Apple believes that SSL/HTTPS certificates valid for more than a year are not secure enough. As such the Safari browser will not be trusting certs valid for more than 13 months. Change comes on September 1. What does it mean?
You probably never heard of the CA/Browser Forum as it is one of those deeply technical groups that rarely gets to the front pages. This time it may be different as Apple has announced during its last meeting that their browser Safari will not trust HTTPS certificates valid more than 12 months. While it may sound like a technical detail, it will certainly make life of many small companies even harder.
CA/Browser Forum is a technical group that defines requirements on certificate authorities (CAs) that issue certs for your websites. The group is also responsible for security audits of CAs. As a result, it has a direct impact on the list of trusted certificates for your computer and web browser.
The policy change as announced by Apple during the meeting in Slovakia and reported by The Reg is as follows.
... from September 1, any new website cert valid for more than 398 days will not be trusted by the Safari browser and instead rejected. Older certs, issued prior to the deadline, are unaffected by this rule.
Let's Encrypt was heavily criticised when it decided to issue its free certificates with the validity of only 90 days as it significantly increases the risk of outages due to expired certificates. Let's Encrypt argued that as its operation is fully automated, users can automate renewals to avoid these issues. At the same time the argued that the short lifetime will mitigate security concerns rising from the full automation of the issuance process. Does it sounds a bit like Catch 22? There is a logic behind it thought and the success of Let's Encrypt justifies their decision.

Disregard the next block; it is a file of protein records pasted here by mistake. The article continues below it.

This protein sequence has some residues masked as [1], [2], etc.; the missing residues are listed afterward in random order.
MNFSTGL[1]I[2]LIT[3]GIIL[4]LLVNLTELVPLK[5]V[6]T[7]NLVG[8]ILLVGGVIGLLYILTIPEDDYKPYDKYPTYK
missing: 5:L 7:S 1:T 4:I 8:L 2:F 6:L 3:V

Figure: Operation report of KeyChest (https://keychest.net).
However, IT managers well free to purchase a long-term certificate with the validity of 2 or even 3 years so they wouldn't have to think about renewals and keep their companies online and safe. This will now change as the new Apple policy means that you will not be able to purchase 2 year certs from September 1 without losing over 10% of internet users with Safari browsers.
The impact can increase though as others may join. Cutting certificate lifetimes has been mulled by others for some time with the aim to improve security. This justification, that attackers will only be able to exploit bugs in SSL for 12 months instead of 24 months, and its real-life impact is open to discussion.
One thing is for sure - the pain of web expiration due to expired security (i.e.,. SSL/HTTPS) will grow even further this year and the need for reliable monitoring and renewal automation will grow.